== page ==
Agnès Varda saw the future. From the very start of her career as a filmmaker, she tried to work as a one-woman band, eventually achieving a rare independence through digital video. Her debut feature “La Pointe Courte” paved the way for the French New Wave, but she stood apart from her colleagues there because she never abandoned shorts and documentaries. Perhaps her status as a perpetually underrated director, tied to a sexist condescension, kept her from limiting cinema to a narrative feature running at least 80 minutes. If one is barely granted entry to an art form, there’s no need to honor its rules (although men like Chris Marker and Jean-Luc Godard also realized the rules shouldn’t constrain them).
Varda kept getting re-introduced to American audiences, with “Vagabond,” “The Gleaners and I,” and her penultimate film “Faces Places.” By an ironic twist, “Faces Places” turned out to be by far her most popular release in the US, benefiting from the support of a distributor, the Cohen Media Group, which also owned the theater, the Quad, where it earned a substantial percentage of its gross. Her final film “Varda by Agnès” premiered at this year’s Berlin Film Festival only a month before her death.
Film at Lincoln Center plans a Varda retrospective starting December 20. “Varda by Agnès” runs down her thoughts on her major films in a few minutes. It is based around two lectures she gave at MoMA and the Cartier Foundation For Contemporary Art. It says something about Varda’s capacity to disrupt our categories that this film has been dismissed as a TED Talk rather than a real movie. But the exciting thing about it is that it might be both.
There’s even a technocratic element to “Varda by Agnès”: she praises the liberating potential of the digital camera. “The Gleaners and I,” a documentary she made in 2000 about people scavenging for useful but discarded food and objects, saw a radical value in it. While the idea of a director carrying around a tiny video camera quickly became banal, at the time she likened her ability to quickly film images without the need for a crew to the gleaners’ marginality. As the film’s title suggests, she started looking inward and putting herself at the front of her films. Looked at in a cynical light, she became a prophet of an era where artists need to become brands to find an audience.
Varda re-emerged as a cuddly, grandmotherly persona — someone filmmakers, especially women, could simultaneously respect as an inspiring precursor and view as a model for their own practice. Starting in late middle age and going into the 21st century, her own life become one of her main subjects, in films like “The Beaches of Agnès.” She also devoted three films, including the brilliant “Jacquot de Nantes,” to her late bisexual husband Jacques Demy.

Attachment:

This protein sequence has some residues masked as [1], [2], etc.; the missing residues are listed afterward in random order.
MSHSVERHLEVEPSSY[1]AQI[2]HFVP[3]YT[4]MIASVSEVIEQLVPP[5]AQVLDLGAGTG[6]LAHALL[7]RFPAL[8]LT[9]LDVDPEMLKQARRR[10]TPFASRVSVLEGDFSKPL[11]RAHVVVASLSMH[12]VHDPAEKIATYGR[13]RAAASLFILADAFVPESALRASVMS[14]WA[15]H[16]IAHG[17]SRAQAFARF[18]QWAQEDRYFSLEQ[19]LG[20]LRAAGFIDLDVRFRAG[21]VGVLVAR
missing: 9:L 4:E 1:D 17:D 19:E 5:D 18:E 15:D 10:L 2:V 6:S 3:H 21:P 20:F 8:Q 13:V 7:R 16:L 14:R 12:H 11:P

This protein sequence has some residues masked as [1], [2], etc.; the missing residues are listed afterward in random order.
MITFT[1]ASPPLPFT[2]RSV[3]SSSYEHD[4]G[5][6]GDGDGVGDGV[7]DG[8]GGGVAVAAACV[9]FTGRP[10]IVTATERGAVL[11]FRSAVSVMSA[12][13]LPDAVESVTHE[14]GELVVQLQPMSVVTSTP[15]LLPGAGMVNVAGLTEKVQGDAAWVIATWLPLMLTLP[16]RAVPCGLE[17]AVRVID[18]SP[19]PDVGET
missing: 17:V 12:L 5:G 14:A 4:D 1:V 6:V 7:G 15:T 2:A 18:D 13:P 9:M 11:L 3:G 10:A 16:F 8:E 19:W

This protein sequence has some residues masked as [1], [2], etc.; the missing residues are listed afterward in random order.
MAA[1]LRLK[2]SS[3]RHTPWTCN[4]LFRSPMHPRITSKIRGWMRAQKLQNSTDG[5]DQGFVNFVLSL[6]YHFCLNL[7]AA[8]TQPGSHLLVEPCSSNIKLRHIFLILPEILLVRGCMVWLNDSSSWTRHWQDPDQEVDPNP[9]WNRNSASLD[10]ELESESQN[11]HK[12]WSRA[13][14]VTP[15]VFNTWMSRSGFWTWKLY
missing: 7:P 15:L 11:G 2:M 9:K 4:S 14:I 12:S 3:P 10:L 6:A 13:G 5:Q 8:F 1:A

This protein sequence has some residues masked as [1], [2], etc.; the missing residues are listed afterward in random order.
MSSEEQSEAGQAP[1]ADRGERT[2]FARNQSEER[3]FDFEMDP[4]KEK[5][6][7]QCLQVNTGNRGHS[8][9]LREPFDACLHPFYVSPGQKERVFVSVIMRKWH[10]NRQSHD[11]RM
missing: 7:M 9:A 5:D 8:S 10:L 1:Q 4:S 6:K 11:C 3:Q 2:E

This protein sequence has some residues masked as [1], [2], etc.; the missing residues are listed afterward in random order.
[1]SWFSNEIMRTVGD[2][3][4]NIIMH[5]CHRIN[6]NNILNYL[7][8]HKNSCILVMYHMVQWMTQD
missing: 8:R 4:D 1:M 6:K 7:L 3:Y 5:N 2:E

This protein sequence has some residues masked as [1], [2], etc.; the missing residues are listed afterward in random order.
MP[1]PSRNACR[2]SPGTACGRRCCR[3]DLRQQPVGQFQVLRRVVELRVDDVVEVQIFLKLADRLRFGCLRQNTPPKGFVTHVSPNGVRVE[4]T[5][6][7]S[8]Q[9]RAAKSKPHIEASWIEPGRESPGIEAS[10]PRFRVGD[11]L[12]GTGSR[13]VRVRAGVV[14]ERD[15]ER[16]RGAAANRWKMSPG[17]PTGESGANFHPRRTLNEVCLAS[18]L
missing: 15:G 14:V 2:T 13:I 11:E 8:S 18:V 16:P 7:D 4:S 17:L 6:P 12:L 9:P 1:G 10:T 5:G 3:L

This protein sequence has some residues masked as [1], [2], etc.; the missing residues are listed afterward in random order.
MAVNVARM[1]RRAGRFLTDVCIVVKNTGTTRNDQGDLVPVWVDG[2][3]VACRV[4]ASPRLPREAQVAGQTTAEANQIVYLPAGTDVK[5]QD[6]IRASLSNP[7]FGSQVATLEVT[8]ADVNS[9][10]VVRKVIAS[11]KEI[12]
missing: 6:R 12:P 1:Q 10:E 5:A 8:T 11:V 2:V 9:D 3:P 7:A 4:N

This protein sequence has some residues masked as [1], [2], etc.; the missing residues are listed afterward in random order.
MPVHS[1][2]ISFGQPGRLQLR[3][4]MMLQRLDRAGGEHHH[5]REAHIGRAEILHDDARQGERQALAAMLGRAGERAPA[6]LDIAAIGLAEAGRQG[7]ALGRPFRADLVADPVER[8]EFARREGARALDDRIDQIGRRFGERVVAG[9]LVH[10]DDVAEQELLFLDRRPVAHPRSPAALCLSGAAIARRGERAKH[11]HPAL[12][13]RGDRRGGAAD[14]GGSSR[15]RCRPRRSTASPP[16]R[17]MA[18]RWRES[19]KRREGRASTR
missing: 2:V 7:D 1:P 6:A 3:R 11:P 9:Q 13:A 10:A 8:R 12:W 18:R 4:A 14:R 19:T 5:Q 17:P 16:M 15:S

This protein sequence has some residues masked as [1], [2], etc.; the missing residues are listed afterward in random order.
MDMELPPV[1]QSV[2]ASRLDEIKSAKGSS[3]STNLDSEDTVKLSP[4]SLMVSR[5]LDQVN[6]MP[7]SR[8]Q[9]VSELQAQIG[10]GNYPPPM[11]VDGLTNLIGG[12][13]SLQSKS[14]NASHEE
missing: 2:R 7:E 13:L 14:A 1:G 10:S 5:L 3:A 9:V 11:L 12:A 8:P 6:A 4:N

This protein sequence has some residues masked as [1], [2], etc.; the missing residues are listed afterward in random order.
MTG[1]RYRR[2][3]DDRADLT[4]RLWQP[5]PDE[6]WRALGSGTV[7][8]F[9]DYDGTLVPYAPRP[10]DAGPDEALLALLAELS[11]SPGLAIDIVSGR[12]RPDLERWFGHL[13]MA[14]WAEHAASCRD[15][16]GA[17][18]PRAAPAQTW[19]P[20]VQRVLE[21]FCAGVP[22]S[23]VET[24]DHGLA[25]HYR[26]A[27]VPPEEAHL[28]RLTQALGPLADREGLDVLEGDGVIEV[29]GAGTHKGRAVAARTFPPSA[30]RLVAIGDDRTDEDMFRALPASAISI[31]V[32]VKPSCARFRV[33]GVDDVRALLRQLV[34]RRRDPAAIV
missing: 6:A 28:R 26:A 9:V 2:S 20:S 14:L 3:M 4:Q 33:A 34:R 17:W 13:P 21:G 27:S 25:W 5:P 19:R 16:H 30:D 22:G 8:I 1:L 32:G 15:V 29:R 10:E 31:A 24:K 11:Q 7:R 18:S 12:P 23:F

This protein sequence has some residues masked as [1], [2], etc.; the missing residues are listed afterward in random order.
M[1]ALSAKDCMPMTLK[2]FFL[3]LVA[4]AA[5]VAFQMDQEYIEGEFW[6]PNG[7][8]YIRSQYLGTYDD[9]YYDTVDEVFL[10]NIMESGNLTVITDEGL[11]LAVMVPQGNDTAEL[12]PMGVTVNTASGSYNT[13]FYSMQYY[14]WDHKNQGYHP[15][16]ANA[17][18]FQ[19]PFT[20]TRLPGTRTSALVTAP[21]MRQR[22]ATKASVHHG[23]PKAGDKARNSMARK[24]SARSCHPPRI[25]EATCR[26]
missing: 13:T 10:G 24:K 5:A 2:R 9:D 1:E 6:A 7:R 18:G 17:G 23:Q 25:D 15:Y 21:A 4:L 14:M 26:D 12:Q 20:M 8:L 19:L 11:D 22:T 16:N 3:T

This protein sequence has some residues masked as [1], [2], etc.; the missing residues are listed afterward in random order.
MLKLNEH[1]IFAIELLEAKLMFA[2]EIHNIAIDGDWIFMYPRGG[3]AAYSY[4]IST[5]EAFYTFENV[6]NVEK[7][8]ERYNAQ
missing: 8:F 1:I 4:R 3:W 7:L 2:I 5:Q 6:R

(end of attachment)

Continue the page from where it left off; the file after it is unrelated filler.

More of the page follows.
But it’s evident she consciously created an appealing image. As she points out repeatedly in “Varda by Agnès,” she combed reality and fiction even in her slickest films. “Le Bonheur” is filled with bright primary colors and a soundtrack dominated by Mozart, but she cast non-professional actor Jean-Claude Drouot and his real wife and children in the lead roles. Her narrative films have a touch of reality — here, she includes a scene from “Cléo From 5 To 7” where the camera catches people obviously staring into it, startled by the film shoot. Her documentaries were willing to play with fiction.
The second half of “Varda by Agnès” finally ventures into a subject she hasn’t covered before: her work as a visual artist. Here, she returns to her roots as a photographer (which she pursued before becoming a director) and rethinks her practice for a time where cinema’s centrality has faded. In “Papautopia,” Varda created an installation mixing the real and reel: three screens of potatoes with 700 pounds of sprouting potatoes on the gallery in front of them. As film turned into a digital medium and cans of celluloid no longer became necessary to show it, she recycled canisters of “Le Bonheur” into a shack.
This idea of recycling is central to the achievements of “Varda by Agnès.” On the surface, it’s just a film of her talking about her films. But it’s very carefully crafted, cutting between her two lectures, scenes of Varda speaking outside (including a conversation in the rain with “Vagabond” actor Sandrine Bonnaire on the camera tracks where it was shot), and footage from her movies and other artwork. If one knows her films well, much of what Varda says will be familiar, but I can’t imagine this serving as a good intro to her work. I don’t think it needed to run over two hours. But even if it’s flawed, it reveals her constant re-invention. It also closes on the best possible note: a serene acceptance of her mortality that recognizes this would be her last chance to speak for herself.
VARDA BY AGNÈS | Directed by Agnès Varda | In French with English subtitles | Janus Films | Opens Nov. 22 | Film Forum, 209 W. Houston St.; filmforum.org | Film at Lincoln Center, Elinor Bunin Munroe Film Center, 144 W. 65th St.; filmlinc.org